What happened to the barrels that were confiscated in 1922?

March 13-Wilkes-Barre police confiscated $ 50,000 worth of eight barrels of alcohol from delivery trucks on North Washington and Pennsylvania Avenue on February 15, 1922.

Within hours of the delivery trucks and barrels being stored at the city police station, they went missing.

What followed was considered “concealment” by the public. Many believed that city officials, including law enforcement agencies, brought back some of the alcohol.

The confiscation took place early in the Volstead Act, known as Prohibition. This is a federal law that prohibits the drinking of beverages with an alcohol content of more than 0.5%.

Banned agents have been hired to seek out and destroy alcohol.

In early 1922, several barrels labeled “olive oil” were found to be filled with alcohol in a warehouse in Pittston.

When police confiscated eight barrels of alcohol from the delivery truck, they were taken to the city police station.

“Alcohol disappeared after 4 o’clock yesterday morning. According to their statement, there were no reports of seizures to Mayor Daniel L. Hart or Police Chief Michael Brown,” Wilkes-Barre records February 16, 1922. Reported on the day. ..

I had a question. No one knew anything.

“When asked about the reported alcohol seizures from Mayor Hart through the ranks to the patrols, everyone on duty last night said something about this effect: Alcohol? Last night there was no alcohol in this place. As I know, nothing has been confiscated so far, “the record reported.

Police reports and inventory lists were created for seizures.

Police Sergeant Walter Thomas has filed a report showing that an eight-barrel alcohol-laden delivery truck was parked at police headquarters. After Thomas finished his duties, the barrel of alcohol disappeared. So was Thomas’s report.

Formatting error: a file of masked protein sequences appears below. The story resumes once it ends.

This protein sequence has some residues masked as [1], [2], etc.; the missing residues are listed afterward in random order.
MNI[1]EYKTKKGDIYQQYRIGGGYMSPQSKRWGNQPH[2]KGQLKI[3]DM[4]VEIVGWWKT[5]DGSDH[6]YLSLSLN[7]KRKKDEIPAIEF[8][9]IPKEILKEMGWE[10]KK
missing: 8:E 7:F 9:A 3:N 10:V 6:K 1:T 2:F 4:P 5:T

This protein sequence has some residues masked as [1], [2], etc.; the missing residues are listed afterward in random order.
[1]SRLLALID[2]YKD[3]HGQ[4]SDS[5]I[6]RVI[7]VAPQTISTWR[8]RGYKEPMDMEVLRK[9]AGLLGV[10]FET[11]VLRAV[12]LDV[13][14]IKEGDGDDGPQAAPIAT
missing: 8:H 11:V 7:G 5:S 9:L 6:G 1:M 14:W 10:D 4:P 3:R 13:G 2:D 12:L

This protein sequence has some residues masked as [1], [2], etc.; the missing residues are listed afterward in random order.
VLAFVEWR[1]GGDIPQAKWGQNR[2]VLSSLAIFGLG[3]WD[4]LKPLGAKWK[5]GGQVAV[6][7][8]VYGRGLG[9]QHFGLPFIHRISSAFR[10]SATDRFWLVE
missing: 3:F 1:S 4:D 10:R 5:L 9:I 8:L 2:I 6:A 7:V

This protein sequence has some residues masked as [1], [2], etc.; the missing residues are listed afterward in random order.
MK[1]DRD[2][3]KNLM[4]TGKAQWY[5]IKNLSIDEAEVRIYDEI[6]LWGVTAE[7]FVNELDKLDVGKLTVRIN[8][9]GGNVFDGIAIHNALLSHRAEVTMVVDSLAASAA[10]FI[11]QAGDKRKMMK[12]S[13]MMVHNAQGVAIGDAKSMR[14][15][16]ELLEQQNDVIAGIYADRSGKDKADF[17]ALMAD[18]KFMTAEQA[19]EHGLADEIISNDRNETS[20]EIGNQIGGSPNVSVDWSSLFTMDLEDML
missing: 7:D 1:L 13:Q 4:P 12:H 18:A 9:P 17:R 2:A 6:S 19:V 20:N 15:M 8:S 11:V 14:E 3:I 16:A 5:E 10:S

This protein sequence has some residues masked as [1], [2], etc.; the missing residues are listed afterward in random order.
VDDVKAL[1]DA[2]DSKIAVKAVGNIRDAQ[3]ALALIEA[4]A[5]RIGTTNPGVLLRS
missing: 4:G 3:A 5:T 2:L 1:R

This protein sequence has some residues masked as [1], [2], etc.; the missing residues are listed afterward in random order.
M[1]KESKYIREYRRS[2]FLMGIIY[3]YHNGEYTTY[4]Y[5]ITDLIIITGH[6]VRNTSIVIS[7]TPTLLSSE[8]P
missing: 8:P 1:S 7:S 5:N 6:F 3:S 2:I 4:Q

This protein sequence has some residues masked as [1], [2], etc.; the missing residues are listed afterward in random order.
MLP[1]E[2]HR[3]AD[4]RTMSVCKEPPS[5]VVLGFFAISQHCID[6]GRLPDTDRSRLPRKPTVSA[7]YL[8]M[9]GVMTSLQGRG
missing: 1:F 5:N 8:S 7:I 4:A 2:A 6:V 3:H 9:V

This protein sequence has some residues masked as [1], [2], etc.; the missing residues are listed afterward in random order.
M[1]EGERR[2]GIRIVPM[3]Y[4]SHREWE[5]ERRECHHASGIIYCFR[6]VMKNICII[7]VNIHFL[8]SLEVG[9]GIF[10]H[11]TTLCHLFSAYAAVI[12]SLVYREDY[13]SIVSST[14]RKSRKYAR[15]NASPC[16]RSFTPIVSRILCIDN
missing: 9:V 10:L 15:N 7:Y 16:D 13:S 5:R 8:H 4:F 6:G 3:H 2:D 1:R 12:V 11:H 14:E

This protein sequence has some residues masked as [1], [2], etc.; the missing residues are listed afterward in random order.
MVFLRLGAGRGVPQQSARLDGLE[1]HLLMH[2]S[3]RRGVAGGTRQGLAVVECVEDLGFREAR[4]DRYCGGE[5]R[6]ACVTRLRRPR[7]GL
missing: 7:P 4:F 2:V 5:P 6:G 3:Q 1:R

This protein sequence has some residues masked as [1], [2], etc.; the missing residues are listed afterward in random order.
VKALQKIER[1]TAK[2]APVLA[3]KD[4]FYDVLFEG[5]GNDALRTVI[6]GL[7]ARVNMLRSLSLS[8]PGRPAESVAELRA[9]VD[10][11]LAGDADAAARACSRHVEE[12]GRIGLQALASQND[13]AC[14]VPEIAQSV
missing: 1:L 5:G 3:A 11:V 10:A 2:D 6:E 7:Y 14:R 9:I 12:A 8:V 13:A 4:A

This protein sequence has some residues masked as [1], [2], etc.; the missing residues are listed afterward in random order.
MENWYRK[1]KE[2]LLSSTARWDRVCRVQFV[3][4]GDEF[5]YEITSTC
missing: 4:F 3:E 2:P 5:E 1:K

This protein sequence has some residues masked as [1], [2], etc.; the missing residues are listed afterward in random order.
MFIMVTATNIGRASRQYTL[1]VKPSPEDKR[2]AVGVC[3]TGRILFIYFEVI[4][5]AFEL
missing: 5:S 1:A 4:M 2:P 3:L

“When called early this morning, Mayor Hart said he was not willing to know anything about alcohol attacks and did not order the release of alcohol,” the record reported.

Police Chief Brown conducted an internal investigation. Brown submitted the findings to Mayor Hart on February 19.

Hart obscured Brown’s findings and continued until a newspaper reporter forced him to release him.

Police officers who confiscated delivery trucks and barrels of alcohol said it had happened on North Washington Street and Pennsylvania Avenue, but Brown’s report said the seizures actually happened across city boundaries. It’s far beyond the boundaries of the city.

“The report clearly shows who confiscated the truck, where it was confiscated, how it was released, and why, but it is ambiguous as to who ordered the release,” Brown said. The record of the report to the mayor of was reported on March 22, 1922. heart.

According to Brown’s investigation records, police chiefs alleged that patrols had seized delivery trucks at Parsons’ George Avenue.

The delivery truck was full of furniture and empty barrels, and the truck was confiscated across the city boundaries and was released with the cargo, Brown said.